[quote][p][bold]Jo Walke[/bold] wrote: OMG!! Did I just read this right? 33 out of over 1000 children??! Its not the places.....its the people you staff them with. I stress that I'm not 'up' on this topic but, like elder care, I dont feel we should loose the places we have - that we can make better. I'm disgusted that councils seem out to make a quick buck!![/p][/quote]You are right, you are not 'up' on this. The places in the homes that are being 'lost' are currently empty as they are not suitable. If you have a look at the one in Old Basing you would know - it looks like something from a Dickens novel. As for the rest of the children they are in foster care or similar. And believe me the correct foster care is always more preferable than a children's home no matter how new it is. Why don't you find out more about the things you object to before you object to them? JJ38JJ
  • Score: 1

2:53pm Thu 29 May 14

Happy2010 says...

JJ38JJ wrote:
Jo Walke wrote:
OMG!!
Did I just read this right? 33 out of over 1000 children??!

Its not the places.....its the people you staff them with. I stress that I'm not 'up' on this topic but, like elder care, I dont feel we should loose the places we have - that we can make better.
I'm disgusted that councils seem out to make a quick buck!!
You are right, you are not 'up' on this. The places in the homes that are being 'lost' are currently empty as they are not suitable. If you have a look at the one in Old Basing you would know - it looks like something from a Dickens novel.
As for the rest of the children they are in foster care or similar. And believe me the correct foster care is always more preferable than a children's home no matter how new it is.
Why don't you find out more about the things you object to before you object to them?
You are also not up on this either, I completely disagree with the comment that a foster family is better than a children's home, that is not true. Some children can't function well in a family environment, how would it be possible when they are just not used to a loving family environment. Some just can't cope in a foster family. These children actually thrive in a children's home and need a structured plan and consistency. Children's homes are still needed and do very well to support those children who actually prefer living in a children's home. Children's homes aren't what they used to be. Children's home can be very caring, supportive and educational environments. I should know I have worked in one.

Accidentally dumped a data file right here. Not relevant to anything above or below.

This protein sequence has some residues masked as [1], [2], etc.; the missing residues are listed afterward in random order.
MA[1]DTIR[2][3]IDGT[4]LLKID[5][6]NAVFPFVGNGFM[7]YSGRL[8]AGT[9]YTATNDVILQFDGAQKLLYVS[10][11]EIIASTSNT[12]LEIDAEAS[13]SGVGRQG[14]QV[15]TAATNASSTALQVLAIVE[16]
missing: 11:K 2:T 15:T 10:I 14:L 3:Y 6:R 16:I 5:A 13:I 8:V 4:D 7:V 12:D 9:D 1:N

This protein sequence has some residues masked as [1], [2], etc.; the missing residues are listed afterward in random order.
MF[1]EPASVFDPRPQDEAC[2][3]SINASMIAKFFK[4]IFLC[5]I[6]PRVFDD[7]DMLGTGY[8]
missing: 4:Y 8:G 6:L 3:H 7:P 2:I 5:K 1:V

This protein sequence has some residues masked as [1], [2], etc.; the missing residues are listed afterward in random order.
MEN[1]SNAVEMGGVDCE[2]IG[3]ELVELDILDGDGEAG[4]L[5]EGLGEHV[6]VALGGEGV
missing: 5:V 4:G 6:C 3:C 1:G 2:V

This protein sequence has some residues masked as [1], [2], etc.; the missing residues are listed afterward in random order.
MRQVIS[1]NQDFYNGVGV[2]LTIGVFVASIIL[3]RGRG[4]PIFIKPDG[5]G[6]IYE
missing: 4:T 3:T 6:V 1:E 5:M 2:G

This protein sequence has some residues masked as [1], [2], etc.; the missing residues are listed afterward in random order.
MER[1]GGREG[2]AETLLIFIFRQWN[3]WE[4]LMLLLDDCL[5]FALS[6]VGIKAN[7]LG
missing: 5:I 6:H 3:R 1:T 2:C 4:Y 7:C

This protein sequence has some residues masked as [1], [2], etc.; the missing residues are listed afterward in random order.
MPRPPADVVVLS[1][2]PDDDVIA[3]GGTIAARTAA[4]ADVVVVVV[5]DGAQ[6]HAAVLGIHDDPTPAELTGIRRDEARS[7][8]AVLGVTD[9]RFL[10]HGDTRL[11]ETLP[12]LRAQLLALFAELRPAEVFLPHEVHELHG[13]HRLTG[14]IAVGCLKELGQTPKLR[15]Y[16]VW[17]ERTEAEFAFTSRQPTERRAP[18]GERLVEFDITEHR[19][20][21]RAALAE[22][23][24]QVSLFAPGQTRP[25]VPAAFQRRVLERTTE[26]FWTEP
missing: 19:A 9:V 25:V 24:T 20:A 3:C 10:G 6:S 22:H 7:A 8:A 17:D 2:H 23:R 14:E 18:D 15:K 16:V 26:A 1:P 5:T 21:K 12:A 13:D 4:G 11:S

[quote][p][bold]JJ38JJ[/bold] wrote: [quote][p][bold]Jo Walke[/bold] wrote: OMG!! Did I just read this right? 33 out of over 1000 children??! Its not the places.....its the people you staff them with. I stress that I'm not 'up' on this topic but, like elder care, I dont feel we should loose the places we have - that we can make better. I'm disgusted that councils seem out to make a quick buck!![/p][/quote]You are right, you are not 'up' on this. The places in the homes that are being 'lost' are currently empty as they are not suitable. If you have a look at the one in Old Basing you would know - it looks like something from a Dickens novel. As for the rest of the children they are in foster care or similar. And believe me the correct foster care is always more preferable than a children's home no matter how new it is. Why don't you find out more about the things you object to before you object to them?[/p][/quote]You are also not up on this either, I completely disagree with the comment that a foster family is better than a children's home, that is not true. Some children can't function well in a family environment, how would it be possible when they are just not used to a loving family environment. Some just can't cope in a foster family. These children actually thrive in a children's home and need a structured plan and consistency. Children's homes are still needed and do very well to support those children who actually prefer living in a children's home. Children's homes aren't what they used to be. Children's home can be very caring, supportive and educational environments. I should know I have worked in one. Happy2010
  • Score: 1